HIV infection leads to increased intestinal permeability and translocation of microbes

February 14, 2017

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During the first 3 weeks of HIV infection the replication of the virus peaks in peripheral blood. It is still not clear how the small amount of transmitted founder virus is able to set up this large and heterogeneous systemic infection. The authors found that during the hyperacute pre-peak phase of SIV infection in macaques, high levels of microbial DNA transiently translocate into the peripheral blood. This translocation is accompanied by a sustained reduction in lipopolysaccharide (LPS)-specific antibody titres, increased intestinal permeability, increased abundance of CD4+/CCR5+ T cell targets of virus replication and T cell activation. The authors were interested in whether this increased gastrointestinal permeability causing microbial translocation is able to amplify the HIV viraemia. They treated two SIV-infected macaque elite controllers with a short-course of dextran sulfate sodium (DSS) which stimulates a transient increase in microbial translocation and found that this does lead to a prolonged recrudescent viraemia. Therefore translocating microbes may act as amplifiers of HIV replication that undermines the host’s capacity to contain infections.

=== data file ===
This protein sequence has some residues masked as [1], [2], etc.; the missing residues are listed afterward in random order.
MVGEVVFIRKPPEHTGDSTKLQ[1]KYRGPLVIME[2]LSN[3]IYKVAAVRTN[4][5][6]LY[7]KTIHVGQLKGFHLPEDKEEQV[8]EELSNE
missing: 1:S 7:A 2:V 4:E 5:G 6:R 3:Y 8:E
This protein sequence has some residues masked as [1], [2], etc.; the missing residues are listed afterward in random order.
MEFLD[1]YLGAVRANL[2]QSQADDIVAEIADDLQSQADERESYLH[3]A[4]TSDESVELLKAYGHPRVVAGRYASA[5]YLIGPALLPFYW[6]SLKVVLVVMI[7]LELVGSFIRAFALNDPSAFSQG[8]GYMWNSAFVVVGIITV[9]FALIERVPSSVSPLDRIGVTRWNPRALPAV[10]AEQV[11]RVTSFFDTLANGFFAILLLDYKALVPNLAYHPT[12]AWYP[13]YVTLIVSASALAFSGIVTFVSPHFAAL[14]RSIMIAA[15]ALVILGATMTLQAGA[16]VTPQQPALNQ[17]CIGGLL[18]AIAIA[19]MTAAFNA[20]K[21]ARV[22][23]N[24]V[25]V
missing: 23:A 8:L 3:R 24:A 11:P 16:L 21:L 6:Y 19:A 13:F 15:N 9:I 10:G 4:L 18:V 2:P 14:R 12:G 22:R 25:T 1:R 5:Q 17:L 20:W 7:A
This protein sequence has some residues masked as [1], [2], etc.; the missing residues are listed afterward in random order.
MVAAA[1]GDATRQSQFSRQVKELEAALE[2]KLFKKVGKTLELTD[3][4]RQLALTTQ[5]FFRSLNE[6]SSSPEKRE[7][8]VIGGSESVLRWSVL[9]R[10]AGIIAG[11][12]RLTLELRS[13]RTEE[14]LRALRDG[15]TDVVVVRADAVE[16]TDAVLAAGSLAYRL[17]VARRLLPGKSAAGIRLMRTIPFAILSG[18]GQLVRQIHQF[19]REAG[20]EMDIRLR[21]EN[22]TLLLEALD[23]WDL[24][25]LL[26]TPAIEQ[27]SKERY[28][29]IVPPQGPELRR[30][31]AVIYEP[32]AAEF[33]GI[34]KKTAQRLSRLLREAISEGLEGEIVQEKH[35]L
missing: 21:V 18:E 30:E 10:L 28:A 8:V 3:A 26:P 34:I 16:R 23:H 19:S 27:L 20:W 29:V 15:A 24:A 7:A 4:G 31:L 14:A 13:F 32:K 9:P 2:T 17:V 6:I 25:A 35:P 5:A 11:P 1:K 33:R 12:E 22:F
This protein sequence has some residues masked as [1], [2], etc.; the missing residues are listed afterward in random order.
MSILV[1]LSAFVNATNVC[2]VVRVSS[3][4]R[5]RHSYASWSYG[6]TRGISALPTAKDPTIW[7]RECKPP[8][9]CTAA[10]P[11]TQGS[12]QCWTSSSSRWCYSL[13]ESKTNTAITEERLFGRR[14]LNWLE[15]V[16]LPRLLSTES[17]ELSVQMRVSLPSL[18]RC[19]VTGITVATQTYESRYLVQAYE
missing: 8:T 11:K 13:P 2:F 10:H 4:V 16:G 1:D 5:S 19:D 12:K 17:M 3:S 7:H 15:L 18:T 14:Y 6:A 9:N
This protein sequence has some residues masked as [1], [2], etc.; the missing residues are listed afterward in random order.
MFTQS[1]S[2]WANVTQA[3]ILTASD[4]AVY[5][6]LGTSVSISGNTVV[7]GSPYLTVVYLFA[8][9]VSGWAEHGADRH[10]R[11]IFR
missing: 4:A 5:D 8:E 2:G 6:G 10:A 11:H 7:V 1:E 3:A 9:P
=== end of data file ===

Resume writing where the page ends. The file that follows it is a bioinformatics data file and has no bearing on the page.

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Ericsen AJ, Lauck M, Mohns MS, DiNapoli SR, Mutschler JP, et al. ISSN: PLoS Pathog; 12(12): e1006048


Added: February 14, 2017